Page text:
Brad McCoy, Colt McCoy’s father, told the Cleveland Plain-Dealer his son doesn’t remember anything that happened after James Harrison delivered a helmet-to-helmet hit to him in the 4th quarter Thursday night.
I talked to Colt this morning and he said, ‘dad, I don’t know what happened, but I know I lost the game. I know I let the team. What happened?’
You might recall that McCoy was briefly removed from the game, and Seneca Wallace came in. Colt came back in immediately with the Browns in the red zone trying to tie the game. He took a sack on second down when Harrison tripped him up as he was trying to escape the pocket (and McCoy playfully tapped Harrison on the helmet afterward). He then threw the decisive interception on third down to the end zone.
Of course, if Colt McCoy doesn’t remember this, it is a big problem for the league. More from Brad McCoy:
He never should’ve gone back in the game. He was basically out (cold) after the hit. You could tell by the rigidity of his body as he laying there. There were a lot of easy symptoms that should’ve told them he had a concussion. He was nauseated and he didn’t know who he was. From what I could see, they didn’t test him for a concussion on the sidelines. They looked at his (left) hand.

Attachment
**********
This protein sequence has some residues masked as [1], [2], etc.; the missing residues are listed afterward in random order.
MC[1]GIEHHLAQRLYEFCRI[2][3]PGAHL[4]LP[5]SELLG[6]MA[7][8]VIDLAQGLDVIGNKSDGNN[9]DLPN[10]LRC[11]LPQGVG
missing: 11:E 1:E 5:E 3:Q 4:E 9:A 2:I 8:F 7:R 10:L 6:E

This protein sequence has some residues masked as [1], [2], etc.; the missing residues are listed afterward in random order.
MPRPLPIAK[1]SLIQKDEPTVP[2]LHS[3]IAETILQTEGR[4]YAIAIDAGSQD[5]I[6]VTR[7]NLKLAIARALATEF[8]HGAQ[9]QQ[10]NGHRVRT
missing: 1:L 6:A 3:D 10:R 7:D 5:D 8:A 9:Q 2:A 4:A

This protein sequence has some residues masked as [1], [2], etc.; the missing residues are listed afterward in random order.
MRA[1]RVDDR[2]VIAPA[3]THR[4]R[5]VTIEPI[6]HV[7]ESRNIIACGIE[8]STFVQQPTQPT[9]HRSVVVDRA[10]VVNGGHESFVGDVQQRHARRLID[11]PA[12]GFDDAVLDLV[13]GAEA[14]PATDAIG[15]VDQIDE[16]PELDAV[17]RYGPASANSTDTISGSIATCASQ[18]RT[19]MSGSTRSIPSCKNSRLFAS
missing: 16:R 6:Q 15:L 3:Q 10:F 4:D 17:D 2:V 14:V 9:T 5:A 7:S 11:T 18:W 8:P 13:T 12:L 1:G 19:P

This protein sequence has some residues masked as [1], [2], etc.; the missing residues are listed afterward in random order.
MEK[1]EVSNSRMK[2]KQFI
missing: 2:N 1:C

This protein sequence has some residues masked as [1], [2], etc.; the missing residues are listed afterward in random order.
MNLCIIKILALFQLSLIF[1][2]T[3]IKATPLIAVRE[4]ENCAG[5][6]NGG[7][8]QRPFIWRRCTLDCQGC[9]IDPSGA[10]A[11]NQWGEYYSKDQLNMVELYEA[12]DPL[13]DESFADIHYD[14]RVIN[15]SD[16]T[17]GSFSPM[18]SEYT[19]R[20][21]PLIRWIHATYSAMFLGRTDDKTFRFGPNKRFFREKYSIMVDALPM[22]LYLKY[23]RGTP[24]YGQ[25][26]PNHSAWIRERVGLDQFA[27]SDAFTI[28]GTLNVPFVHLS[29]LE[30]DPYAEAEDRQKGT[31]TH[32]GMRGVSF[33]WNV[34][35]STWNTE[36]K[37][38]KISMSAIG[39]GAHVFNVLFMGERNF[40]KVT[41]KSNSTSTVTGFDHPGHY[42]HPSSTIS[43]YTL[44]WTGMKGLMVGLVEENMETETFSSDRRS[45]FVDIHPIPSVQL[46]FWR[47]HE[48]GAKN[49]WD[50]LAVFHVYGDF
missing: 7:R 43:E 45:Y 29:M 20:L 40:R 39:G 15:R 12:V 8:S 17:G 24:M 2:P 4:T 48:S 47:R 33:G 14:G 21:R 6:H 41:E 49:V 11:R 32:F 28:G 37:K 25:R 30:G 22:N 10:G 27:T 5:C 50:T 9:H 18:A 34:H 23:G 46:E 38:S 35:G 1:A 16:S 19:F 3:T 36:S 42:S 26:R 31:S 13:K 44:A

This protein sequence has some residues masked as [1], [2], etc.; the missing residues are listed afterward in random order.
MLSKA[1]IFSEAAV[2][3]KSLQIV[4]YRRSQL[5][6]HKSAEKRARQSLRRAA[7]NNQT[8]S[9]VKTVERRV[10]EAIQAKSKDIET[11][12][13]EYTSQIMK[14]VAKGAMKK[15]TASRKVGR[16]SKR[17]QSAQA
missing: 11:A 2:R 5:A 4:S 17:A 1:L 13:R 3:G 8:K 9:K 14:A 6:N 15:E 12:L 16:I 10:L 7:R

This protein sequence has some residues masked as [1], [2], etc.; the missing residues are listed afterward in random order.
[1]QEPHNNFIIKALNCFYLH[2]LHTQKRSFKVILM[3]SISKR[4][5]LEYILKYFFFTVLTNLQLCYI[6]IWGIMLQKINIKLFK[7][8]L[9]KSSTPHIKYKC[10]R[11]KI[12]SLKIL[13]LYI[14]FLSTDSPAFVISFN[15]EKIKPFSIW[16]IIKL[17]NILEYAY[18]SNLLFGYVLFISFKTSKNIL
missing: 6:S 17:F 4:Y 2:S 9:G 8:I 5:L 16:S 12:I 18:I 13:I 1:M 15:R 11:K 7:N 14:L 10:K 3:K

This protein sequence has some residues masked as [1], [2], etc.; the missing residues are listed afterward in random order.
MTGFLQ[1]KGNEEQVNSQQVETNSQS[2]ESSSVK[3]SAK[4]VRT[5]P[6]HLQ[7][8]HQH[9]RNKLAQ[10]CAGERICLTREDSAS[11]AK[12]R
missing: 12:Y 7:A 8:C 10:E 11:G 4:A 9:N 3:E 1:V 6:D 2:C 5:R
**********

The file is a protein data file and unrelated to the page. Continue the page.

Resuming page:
The league supposedly has testing procedures to insure a player with a concussion does not go back in to the game until evaluated and medically cleared. We saw the Stewart Bradley episode last year, but this is even worse.
He clearly took a helmet shot. It was flagged. He left the game. What were they doing? I mean, from a competitive standpoint, you should probably not have put him in anyway, because his lack of awareness may have cost the team the game with the sack and interception. But from a personal safety standpoint, it is inexcusable. Who made the decision to put him back out there?
This is more dangerous as anything the league has disciplined Suh for. It is supposedly a point of emphasis. Well, here’s your chance, Roger Goodell, to actually make a meaningful statement. Large organizational fine, and for conduct detrimental to the game, suspension of the head coach or decision maker responsible for putting a clearly concussed player back in the game at a key moment. [Plain-Dealer]
[photo via Getty]